Ninety-one percent of organizations are not strategically aligned across functions. The number is even higher shortly after an organizational or business strategy change.
Why? CEOs tend to focus on corporate and product when changing the strategy. While these are natural starting points, neglecting to align your go-to-market (GTM) model can be catastrophic. The issue with this is that even a modest change can create marketing and sales strategic alignment issues.
Let’s use a common strategy change that is prevalent in the software world today to illustrate this alignment challenge. Many software companies are attempting to increase cloud revenue because of the positive impact on a company’s valuation. But a large percentage do not consider all the necessary implications when making the shift to cloud, or they don’t go deep enough with their analysis.
Not fine-tuning the new GTM model when shifting to a cloud product leads to one of two issues:
- Poor revenue performance
- A high-cost model
Let’s dig into some specifics. In the perpetual license model, revenue is recognized almost immediately. This helps alleviate the customer acquisition cost incurred due to marketing and sales expenses allocated to new customer attainment. In the new cloud model, a lower-cost acquisition is typically required since revenue attainment is delayed. Also, the complexity of the sale and buyers could differ, leading to new internal roles and routes to market. For example, inside sales is prevalent in cloud software sales, while direct field sales still dominates perpetual license software. On the marketing side, a friction-free online marketing channel may need to be created.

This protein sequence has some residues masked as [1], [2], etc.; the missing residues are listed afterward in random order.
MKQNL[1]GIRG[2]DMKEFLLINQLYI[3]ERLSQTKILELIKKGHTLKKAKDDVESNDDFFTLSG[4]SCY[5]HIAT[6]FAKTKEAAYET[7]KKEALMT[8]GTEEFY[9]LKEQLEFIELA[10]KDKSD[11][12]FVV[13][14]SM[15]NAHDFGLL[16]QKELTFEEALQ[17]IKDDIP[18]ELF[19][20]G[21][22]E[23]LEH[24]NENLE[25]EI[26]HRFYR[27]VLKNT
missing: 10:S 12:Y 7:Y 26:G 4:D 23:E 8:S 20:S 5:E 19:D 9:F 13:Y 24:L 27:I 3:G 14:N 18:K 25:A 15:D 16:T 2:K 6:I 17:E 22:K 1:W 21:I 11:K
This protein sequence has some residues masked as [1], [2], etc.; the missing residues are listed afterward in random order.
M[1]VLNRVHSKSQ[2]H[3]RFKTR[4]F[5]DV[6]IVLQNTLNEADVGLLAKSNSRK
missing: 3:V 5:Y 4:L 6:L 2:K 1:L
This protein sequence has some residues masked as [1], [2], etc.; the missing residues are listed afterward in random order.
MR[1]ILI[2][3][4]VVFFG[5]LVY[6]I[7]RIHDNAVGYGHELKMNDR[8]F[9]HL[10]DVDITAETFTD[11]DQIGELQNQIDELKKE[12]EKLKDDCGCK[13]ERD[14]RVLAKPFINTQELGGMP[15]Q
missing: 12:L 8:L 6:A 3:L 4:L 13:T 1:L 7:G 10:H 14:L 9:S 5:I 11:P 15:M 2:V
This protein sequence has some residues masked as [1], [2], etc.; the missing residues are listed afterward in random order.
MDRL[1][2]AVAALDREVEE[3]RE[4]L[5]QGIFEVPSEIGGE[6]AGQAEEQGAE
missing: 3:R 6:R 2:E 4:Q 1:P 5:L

The skills required to market and sell perpetual license versus cloud are different. Making the mental model shift is not easy for the existing talent and is rarely pulled off successfully. Evaluating your talent early can make the transition much more successful.
Another complication with moving to cloud is the need for churn reduction through customer success. With this new model of extended revenue recognition, achieving the desired customer lifetime value becomes extremely important and requires a team to ensure clients are engaged and renew. While this is common knowledge in the cloud world, it is a major shift from the mental model of the perpetual license world.
This is just one example of many potential strategy changes. But it helps illustrate the fault line a business strategy pivot can create between product and the GTM model. Those who consider all the implications and create an aligned GTM model will quickly reap the benefits of the new strategy.
10 Best Companies to Sell for in 2016
The key to sales greatness is a well-aligned strategy that simplifies the buying and selling process. It’s why “A-Players” love their employers and almost never leave. Turn to page 37 to learn more.